A joint resolution regarding biosolids issued by the City of Merritt and Thompson-Nicola Regional District (TNRD) is expected to be voted on today (Sept. 24).

The resolution requests the province establish a committee to examine and recommend changes to the biosolids review process as well as changes to the Organic Matter Recycling Regulation and Agricultural Land Commission Act.

Under current provincial regulations, no public consultation or approval from a local government is required for a proponent to set up a biosolids composting facility or apply the fertilizer to land. Only provincial bodies need to be consulted.

TNRD Area M Director Randy Murray said this resolution, which is named resolution B-59, is intended to answer whether or not biosolids land application is the right thing to do.

“Maybe there are alternatives we should be looking at as we are in Merritt,” Murray said.

At the moment, the provincial government is in the middle of conducting a scientific review of biosolids.

Murray said resolution B-59 needs to pass at UBCM because it is more encompassing than the province’s scientific review.

The province announced in June it’s setting up a technical working group consisting of professionals from the Ministry of Environment, First Nations Health Authority and Interior Health Authority to examine health concerns regarding biosolids with an advisory committee that will oversee the group. The review however, is not examine the Organic Matter Recycling Regulation.

Critics of biosolids — the end product of sewage treated at a waste water treatment facility, which is used as fertilizer — say biosolids contain contaminants that are harmful to the soil and water, and should not be used on farmland. The provincial government, however, has maintained the product is safe and regulated.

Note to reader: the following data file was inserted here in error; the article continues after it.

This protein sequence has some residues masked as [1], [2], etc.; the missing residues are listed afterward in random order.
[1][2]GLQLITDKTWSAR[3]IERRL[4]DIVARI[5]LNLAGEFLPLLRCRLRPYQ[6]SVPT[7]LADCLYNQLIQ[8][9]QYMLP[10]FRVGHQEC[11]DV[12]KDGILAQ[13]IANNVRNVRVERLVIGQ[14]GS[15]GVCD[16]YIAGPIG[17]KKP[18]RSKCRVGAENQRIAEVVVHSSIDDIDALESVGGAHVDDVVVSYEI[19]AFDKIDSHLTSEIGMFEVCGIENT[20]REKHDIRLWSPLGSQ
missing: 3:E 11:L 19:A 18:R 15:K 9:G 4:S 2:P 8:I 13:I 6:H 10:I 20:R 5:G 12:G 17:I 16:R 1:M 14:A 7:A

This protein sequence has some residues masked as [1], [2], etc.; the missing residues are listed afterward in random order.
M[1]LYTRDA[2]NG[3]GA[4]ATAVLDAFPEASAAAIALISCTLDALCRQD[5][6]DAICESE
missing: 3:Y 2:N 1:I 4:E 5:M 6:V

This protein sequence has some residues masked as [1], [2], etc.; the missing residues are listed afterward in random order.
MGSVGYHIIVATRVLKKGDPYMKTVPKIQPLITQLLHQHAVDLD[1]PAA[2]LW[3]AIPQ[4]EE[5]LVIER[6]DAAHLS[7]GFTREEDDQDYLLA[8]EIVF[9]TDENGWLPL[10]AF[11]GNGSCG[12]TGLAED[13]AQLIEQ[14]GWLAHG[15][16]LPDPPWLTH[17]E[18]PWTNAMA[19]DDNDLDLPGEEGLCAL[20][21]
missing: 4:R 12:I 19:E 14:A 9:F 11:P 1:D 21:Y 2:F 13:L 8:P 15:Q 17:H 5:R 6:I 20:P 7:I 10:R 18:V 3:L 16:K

Anti-biosolids group Friends of the Nicola Valley (FNV) travelled to Vancouver on Wednesday to protest outside the Trade and Convention Centre to show their support for resolution B-59.

“[Murray’s] resolution is designed to curtail the wholesale importation and processing of biosolids into the Nicola Valley and southern B.C.,” a press release from the group stated

To get on the UBCM agenda resolution B-59 needed to be green lit at the Southern Interior Local Government Association convention, which it did by an almost unanimous vote.

If B-59 passes a vote at the convention, it will become an issue for UBCM staff to bring to government.

Provincial responses to UBCM resolutions will be released in 2016.